I’ll just come out and say it: at some point—how about now—we should trade out walkability as amenity for walkability as necessity. You could also call it walkability as habitability.
Walking is becoming a commodity of the privileged. It’s becoming sort of like golfing and skiing with their high equipment and “pay to play” costs, or even hiking and biking with their focus on “the right gear.”
Sometimes the “right gear” means “the right home.” Studies showing rising home values in “measurably walkable” areas and greater spending at ever posher local businesses are designed to persuade the capitalist-minded that the ability to safely and comfortably walk places is a commodity.
And those areas professionals deem “unwalkable” are cast aside as just part of the demand-supply game. Can’t afford to live in Bethesda? Oh well, try Gaithersburg!
When we’re all playing this winner-takes-all game, many of us consider it a given or even “a natural law” that most people are stripped of the ability to satisfy their need to get around using their own power.
The systems that created unwalkable areas and the systems’ managers deny people their right to express their humanity. We humans harbor few instincts, yet central among these instincts is the ability to walk.
Through walking, we build strength. We discover the rich, unfolding world around us. People who walk interact and exchange ideas, and in so doing, form the foundation of culture. Walkers encounter non-human animals—unlike drivers who obliterate them—and observe the shifting patterns of nature.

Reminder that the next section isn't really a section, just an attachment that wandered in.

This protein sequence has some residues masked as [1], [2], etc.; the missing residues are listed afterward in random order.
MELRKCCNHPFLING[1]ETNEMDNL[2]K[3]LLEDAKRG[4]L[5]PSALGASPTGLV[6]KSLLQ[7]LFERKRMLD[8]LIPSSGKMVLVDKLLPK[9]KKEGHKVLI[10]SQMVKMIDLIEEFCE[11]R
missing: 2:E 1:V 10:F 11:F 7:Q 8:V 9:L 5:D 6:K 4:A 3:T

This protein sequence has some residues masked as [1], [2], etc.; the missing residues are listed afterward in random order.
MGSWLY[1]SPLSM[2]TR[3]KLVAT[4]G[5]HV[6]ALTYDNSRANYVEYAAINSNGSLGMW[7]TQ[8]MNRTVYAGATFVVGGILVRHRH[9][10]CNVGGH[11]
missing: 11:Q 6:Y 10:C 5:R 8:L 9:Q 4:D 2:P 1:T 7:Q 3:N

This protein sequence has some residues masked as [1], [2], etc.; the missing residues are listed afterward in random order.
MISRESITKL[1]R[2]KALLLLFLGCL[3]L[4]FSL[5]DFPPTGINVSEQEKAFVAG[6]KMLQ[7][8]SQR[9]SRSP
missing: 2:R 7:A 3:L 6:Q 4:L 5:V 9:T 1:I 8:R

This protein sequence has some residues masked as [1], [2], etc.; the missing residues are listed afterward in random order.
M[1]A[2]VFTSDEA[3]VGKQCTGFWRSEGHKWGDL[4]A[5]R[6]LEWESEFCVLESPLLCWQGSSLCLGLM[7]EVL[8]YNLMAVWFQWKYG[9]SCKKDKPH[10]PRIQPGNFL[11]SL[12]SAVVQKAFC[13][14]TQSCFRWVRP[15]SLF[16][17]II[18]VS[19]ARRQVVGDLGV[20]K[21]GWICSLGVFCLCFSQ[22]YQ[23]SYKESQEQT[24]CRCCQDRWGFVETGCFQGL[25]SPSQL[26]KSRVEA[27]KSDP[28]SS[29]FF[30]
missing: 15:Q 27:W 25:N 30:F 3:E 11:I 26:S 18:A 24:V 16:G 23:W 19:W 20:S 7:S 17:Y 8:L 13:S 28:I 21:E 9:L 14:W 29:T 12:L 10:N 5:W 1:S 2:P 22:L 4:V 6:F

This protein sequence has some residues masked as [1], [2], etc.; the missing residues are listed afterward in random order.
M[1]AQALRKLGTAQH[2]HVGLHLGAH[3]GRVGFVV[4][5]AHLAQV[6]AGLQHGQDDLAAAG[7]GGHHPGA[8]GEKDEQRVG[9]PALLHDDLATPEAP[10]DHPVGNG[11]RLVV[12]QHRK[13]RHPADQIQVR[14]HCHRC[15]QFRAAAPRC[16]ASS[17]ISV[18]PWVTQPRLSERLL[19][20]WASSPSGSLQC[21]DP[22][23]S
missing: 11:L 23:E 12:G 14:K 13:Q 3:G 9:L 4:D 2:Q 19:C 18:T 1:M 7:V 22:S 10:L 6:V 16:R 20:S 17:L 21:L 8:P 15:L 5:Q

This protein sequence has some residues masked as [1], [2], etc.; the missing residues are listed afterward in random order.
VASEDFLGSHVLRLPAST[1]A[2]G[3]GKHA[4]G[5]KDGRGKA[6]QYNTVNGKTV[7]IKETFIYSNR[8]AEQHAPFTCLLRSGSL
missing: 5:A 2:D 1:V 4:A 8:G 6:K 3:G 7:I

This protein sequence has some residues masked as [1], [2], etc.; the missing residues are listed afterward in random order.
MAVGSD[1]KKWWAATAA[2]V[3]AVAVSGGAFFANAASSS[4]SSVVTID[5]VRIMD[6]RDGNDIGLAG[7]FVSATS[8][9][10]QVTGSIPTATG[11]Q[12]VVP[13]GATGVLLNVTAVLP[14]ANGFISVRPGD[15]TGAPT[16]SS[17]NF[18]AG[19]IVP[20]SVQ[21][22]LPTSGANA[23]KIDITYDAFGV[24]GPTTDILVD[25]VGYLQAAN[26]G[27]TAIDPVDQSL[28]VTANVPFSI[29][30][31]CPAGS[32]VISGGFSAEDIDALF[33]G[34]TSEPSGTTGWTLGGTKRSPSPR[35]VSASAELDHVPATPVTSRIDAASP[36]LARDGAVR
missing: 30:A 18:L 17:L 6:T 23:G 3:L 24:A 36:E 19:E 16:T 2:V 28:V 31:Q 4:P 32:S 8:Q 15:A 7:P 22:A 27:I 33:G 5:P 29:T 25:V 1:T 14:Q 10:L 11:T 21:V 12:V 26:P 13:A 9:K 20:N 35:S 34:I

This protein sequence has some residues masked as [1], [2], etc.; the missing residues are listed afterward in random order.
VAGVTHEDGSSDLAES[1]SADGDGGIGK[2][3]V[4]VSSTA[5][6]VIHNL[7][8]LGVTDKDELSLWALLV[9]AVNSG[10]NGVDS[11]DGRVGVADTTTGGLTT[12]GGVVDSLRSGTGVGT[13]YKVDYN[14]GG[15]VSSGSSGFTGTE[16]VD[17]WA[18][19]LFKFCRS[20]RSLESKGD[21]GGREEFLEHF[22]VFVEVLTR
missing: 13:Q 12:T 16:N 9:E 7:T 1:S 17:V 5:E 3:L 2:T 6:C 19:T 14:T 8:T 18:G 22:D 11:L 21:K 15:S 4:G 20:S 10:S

All of these experiences, ones that contribute to healthy human development, are denied those trapped in unwalkable locales. This isn’t a “pay to play” issue. This is no game. Unwalkability is a crisis.
We need to talk about unwalkability as un-inhabitability. Those who wield mapping skills should show us not unwalkable areas, but rather uninhabitable areas.
The causes of such travesties are not “natural” as in the case of fire, flood, or earthquake. Even so, policymakers should consider them disasters. For:
- unwalkability = un-inhabitability; and
- un-inhabitability = disaster
States should assess the extent of their un-inhabitability and declare a State of Emergency for all uninhabitable areas. They should then deploy emergency funds to begin correcting the ghastly mistakes of the last 70 years.
For we know how to fix the “unwalkability problem.” To borrow from Gil Penalosa, this isn’t a technical issue, it’s a political issue.
If we think about walking as a fundamental right, as a necessity, we begin to see how motor vehicles and the less able among us simply don’t mix. We begin banning cars where elderly and children live and play. Surface parking lots within towns and cities find themselves repurposed to plazas and parklands and play spaces.
People relook at parking and place it on the edge of commercial areas away from ambulating humans. Community members orient buildings to maximize exposure to the sun and the wind, rather than to the arbitrary whims of roadway alignments.
After a while, townsfolks cross public streets with eyes affixed not on menacing cars, but on friends and neighbors. Those with low vision step into the street with confidence, no longer tensing up at the thought of an approaching vehicle careening into them.
Without persistent worry over bodily injury, people recapture public streets as they had done for the millennia before automobiles ravaged communities’ souls. Formal schooling loses its luster when people rediscover the tools of living are to be found among family and friends, neighbors and nature.
When habitability catches on, people work directly with each other to develop commons for learning, creativity, growth, and the betterment of all. True collaboration takes hold and people familiarize themselves with life’s meaning. When embedded in suitable human habitat, we social animals recognize and realize humanity. This, you will see.Follow SethLaJ307